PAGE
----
In the wake of the news that a tiger in the Bronx Zoo tested positive for the coronavirus, it has suddenly come to everyone's attention that animals may not be immune to COVID-19, as was originally widely believed. According to Fox News, after further research and testing, the issue now hits much closer to home for animal-lovers around the world: It turns out that domestic cats can get the virus, too.
This is obviously bad news, not only for the cats who could potentially get sick, but also for the humans who love them and are relying on them for companionship and emotional support during these tough times. It's hard enough to be socially distant from your human cohorts, but now, you may need to steer clear of your pets as well. While you're stuck at home with Fuzzy or Tigger, be careful to protect them from the same risk factors that you would yourself or your family, including bringing groceries or other items into your home that could be contaminated with the virus. And, of course, if you are experiencing symptoms, keep your distance from your feline friend.
"My cat has been acting standoffish, sluggish, and weird lately," said one local cat-owner. "I joked that she was socially distancing herself from me … or that maybe she had the virus. But I didn't think that that was even a possibility. Now, I have to wonder if she really is sick."
A study was conducted on multiple animals in China, with the goal of finding those creatures most suitable for future vaccine tests. The results showed that dogs, pigs, chickens, and ducks are virus-proof. Cats, however, including kittens, are in danger. But what was not mentioned in the study was how serious the virus is to cats and whether or not they survive it.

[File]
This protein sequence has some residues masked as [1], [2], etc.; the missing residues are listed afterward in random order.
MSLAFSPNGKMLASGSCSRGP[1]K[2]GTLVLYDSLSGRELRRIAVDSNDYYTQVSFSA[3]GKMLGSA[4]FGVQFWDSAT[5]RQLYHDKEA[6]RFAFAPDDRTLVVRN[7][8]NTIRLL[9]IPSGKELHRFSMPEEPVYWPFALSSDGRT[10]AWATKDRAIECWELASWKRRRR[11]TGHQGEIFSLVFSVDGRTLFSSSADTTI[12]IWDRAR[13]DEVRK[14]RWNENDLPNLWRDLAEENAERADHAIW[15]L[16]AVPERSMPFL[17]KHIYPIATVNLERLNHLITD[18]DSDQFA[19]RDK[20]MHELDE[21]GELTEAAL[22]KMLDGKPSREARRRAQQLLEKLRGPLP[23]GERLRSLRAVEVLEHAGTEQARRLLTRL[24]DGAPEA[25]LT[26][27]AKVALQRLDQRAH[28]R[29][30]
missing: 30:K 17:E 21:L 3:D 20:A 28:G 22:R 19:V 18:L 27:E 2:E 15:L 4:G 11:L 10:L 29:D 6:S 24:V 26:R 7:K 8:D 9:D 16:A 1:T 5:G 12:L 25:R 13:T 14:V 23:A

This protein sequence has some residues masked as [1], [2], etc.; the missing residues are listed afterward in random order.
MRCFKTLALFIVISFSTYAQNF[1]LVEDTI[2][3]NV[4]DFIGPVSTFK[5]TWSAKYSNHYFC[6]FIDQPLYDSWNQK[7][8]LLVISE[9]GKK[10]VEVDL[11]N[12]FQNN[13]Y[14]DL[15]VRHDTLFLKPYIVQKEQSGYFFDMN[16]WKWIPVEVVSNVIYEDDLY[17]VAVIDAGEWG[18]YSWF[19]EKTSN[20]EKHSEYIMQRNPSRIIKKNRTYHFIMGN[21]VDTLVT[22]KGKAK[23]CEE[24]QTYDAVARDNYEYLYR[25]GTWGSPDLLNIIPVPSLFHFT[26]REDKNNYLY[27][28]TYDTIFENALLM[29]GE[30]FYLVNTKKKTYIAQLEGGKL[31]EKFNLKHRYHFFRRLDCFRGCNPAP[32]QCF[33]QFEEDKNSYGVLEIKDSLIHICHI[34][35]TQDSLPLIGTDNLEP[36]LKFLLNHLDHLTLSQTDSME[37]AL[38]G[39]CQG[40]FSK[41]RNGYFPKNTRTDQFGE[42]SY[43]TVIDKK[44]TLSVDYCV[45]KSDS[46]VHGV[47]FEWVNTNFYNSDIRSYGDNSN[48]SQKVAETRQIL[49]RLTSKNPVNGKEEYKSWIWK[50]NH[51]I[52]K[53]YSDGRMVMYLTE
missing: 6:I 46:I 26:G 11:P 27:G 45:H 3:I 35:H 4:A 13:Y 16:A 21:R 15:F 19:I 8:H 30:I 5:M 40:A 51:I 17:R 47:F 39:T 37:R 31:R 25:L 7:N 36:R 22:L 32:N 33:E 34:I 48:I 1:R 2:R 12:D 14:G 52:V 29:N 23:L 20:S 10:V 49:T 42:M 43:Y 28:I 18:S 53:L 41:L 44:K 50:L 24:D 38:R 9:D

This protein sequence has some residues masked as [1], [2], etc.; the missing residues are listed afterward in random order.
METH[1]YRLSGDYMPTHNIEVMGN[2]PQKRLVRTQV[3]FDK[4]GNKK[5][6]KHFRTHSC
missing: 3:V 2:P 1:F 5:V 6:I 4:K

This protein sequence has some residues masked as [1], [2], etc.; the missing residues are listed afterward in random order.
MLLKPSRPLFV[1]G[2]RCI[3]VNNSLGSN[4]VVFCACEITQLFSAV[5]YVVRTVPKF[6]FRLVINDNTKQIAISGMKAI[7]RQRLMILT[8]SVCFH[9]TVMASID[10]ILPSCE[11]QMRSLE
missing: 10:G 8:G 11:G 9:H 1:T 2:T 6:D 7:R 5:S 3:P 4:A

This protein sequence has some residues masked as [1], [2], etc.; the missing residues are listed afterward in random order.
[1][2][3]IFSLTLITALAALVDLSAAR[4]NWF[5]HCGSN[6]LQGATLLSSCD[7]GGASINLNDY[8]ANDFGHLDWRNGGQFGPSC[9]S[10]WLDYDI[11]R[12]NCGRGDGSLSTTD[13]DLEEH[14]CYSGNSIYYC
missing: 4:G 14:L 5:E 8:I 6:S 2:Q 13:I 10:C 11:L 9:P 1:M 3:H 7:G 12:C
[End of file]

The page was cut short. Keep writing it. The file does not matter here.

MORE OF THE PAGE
The good news is that cats may not be able to transmit
the virus to humans, but unfortunately, the reverse is a certain risk: They can
catch it from humans. And, if you have more than one animal or let your kitty
outdoors, keep in mind that cats are also contagious to other cats.
Also at risk, though a much less common pet, are ferrets.
Luckily, dog-owners have nothing to worry about. In
the ongoing battle of cats vs. dogs, score one for the dogs.
Be safe and be careful. Take care of yourself and your cats. And while it has not been proven that cats are playing a huge part (if any) in the spreading of the disease, if you want to be safe, this may be as good a time as any to consider adopting a pet chicken.